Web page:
Leitrim legend Martin McHugh was 'Born to Save'
By John Harrington
Two weeks ago, former Leitrim goalkeeper, Martin McHugh, published his autobiography ‘Born to Save’.
It could just have easily been titled ‘Lives to Save’, because at the age of 51 the 1994 Connacht Championship winner is still playing club football with Aughnasheelin after recovering from two bouts of cancer.
Those off the field experiences form a big part of his well-written memoir and go a long way to explaining why he’s still as enthusiastic about lacing up his boots as ever.
At his lowest ebb he was sure death was on the horizon and he was ready to welcome it. So now he lives life to the full and nothing is more fulfilling than playing the sport he loves.
“My partner Linda says to me every year, 'you know you're a year older, not a year younger. What are you going playing with young lads for?’” McHugh said to GAA.ie.
“For me, it just gives me a new sense of life and opportunity to just get out and do something. Be involved. Because the easiest thing for anybody to do after being through what I had been through is to sit down and relax but that's not me, I can't sit down. I want to be out there involved training or coaching or even playing a small bit.
“Right now I'm the second-choice 'keeper with my home club Aughnasheelin and we’re in the middle of the championship. Who knows, the first choice 'keeper could get injured or get a black card so it's important that I'm on stand-by and ready to go if needed.”
His first bout of cancer struck in 2009. Back then, McHugh was living in Newtownforbes in Longford and playing for the local club Clonguish when he found a lump in his groin that was eventually diagnosed as testicular cancer.
The road to recovery was a tough one, and he credits Gaelic football with giving him a vital energy boost when it was needed most.
“At my lowest point after my third round of chemo I was so sick. It's very hard to explain how sick I was. I had diarrhea, I was puking, I had mouth ulcers, I was just so, so low in energy that I didn't want anyone near me. I didn't want to talk to anybody. I was thinking, just give me the keys to the pearly gates of heaven.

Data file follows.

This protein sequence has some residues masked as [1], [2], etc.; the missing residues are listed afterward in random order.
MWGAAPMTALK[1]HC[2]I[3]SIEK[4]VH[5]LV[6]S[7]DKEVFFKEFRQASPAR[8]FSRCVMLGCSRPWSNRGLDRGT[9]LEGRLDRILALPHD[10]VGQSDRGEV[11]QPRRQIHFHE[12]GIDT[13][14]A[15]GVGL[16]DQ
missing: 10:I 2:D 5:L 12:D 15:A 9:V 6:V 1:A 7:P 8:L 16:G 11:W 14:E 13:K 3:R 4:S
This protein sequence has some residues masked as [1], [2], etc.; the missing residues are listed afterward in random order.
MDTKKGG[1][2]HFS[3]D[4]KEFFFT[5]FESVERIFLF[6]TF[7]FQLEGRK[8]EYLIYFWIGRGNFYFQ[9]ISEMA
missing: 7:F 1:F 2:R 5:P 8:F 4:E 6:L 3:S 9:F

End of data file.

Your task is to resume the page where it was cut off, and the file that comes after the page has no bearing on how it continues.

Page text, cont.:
"Then I got this phone-call from a club in Cavan, Crosserlough, I’d helped the year before. It was the manager seeing how I was.
Then I asked what else he was ringing me and he wouldn't say so I asked him again and he said, ‘we have training tonight’. I said, ‘Okay, what time is it at?’ He said, ‘eight o'clock’. I said, ‘I'll be there at half seven after I’ve a few hours kip.’
“He asked was I sure and I said I was, it'll give me something to do. I knew I was probably pushing the boat a bit and I was starting to have second thoughts when I hopped in the car.
“But, when I got to the pitch, and put on my gear and walked onto the pitch I wasn't thinking of cancer or how sick I was anymore. I wasn't thinking of dying. I said to myself, 'this is where I want to be'.
“When I got home that night after that training session I had a good night's sleep and decided I'd go down to see my club-mates in Clonguish.
"I went down there and enjoyed that night as well even though I had to give the players a bit of a talking to beacuse they were going through a phase of poor attitude and lazy excuses not to train. So I gave them a bit of a pep talk.”
That pep talk must have done his team-mates some good because Clonguish made it all the way to the County Final. McHugh was still too ill to play on the big day, but once again was a vocal presence in the dressing-room.
“I togged out for the day. I knew I wasn't going to be able to play, there wasn't a hope. But I said to Stephen Watters who was playing in goal that if we're winning this game by 10 points fake an injury, I'll run on to the field, wave to the crowd, and I'll be happy!